It is difficult to contend that when Jews maintain their distinctive practices, with a resultant strong separation between them and the host population the result is always positive. The history of our people would seem to show otherwise. Many Jews sadly suffered because they were perceived to be, because of their distinctive behaviour and/or as they remained apart, strangers in their own land. Similarly, it is also difficult to maintain that assimilation will necessarily result in animosity. There are many intermarried couples who, I believe, would assert otherwise. Nevertheless, it does also seem to be true that a greater integration of Jews into society often did have disastrous results. On the surface, it would seem, sometimes integration works and sometimes separation works; similarly, sometimes integration yields negative results and sometimes separation yields negative results. It may be that different circumstances demand different responses; in some places, the better response may be greater integration, in other places, it may be greater separation. Perhaps, though, what we really first need to do is define what we mean by these terms ‘integration’ and ‘separation’.

            There are three possible understandings of the term ‘integration’. One is a total assimilation so that any identity of Jewishness is lost. Another involves a total adoption of the general mores and behaviour of the host society yet still accompanied with an assertion of a separate Jewish identity. The third decrees involvement in the general society but preserves a commitment not only to an identity but to the underlying Jewish values. Separation would thus be an extension of this position, maintaining that the only way to preserve these Jewish values is through non-involvement with the host society. The paradoxical response of hostility to integration may be specifically referring to the second case. In the first case of assimilation there eventually will not be hostility for there will eventually not be any Jews left to hate. In the latter cases where the focus is on values, hostility may still result but, at least, the battleground is articulated and there is a reason for asserting the distinction of being Jewish. A respect for a thoughtful, opposing viewpoint may also develop. It is the second case, though, where we find a group that is actually similar to the host population yet still wishes to declare themselves different that we may find the greatest problem. The Jews in Egypt began to act just like the Egyptians yet they still declared themselves to be unique. Hostility may be the natural response when we portray ourselves as members of a special club with exclusive membership yet behave sorrowfully just like everyone else.                                                                                                                    Rabbi Benjamin Hecht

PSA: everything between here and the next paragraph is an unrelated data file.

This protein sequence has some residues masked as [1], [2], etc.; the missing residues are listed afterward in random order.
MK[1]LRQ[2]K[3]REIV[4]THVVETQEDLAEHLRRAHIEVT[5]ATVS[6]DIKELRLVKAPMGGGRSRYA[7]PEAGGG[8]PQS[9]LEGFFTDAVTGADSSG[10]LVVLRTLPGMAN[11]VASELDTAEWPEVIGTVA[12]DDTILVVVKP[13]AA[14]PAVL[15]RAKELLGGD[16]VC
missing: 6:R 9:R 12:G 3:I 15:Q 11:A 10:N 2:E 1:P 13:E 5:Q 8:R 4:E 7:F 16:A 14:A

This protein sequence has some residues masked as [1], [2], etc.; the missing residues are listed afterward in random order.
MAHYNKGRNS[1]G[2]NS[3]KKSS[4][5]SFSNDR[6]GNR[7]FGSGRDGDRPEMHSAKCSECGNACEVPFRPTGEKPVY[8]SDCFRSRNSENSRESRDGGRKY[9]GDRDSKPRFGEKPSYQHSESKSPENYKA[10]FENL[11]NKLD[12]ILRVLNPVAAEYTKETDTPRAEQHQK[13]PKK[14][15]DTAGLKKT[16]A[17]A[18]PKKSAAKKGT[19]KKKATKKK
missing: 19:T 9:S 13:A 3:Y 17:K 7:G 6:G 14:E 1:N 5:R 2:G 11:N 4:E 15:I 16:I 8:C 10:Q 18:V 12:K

1 Shemot 1:1-11.

2 Whether this change was actually real or just in temper and policy, see Rashi, Shemot 1:8.

3 There are actually many different understandings of what this trick was. The underlying basic theory, though, is that Pharaoh first drew the Jews, wishing to be good citizens, into the public service of construction. Once he already got them working, he then proceeded to increase the toil eventually resulting in their subjugation as slaves. See, further, Torah Shelaima, Shemot 1:10.

Nishma 2011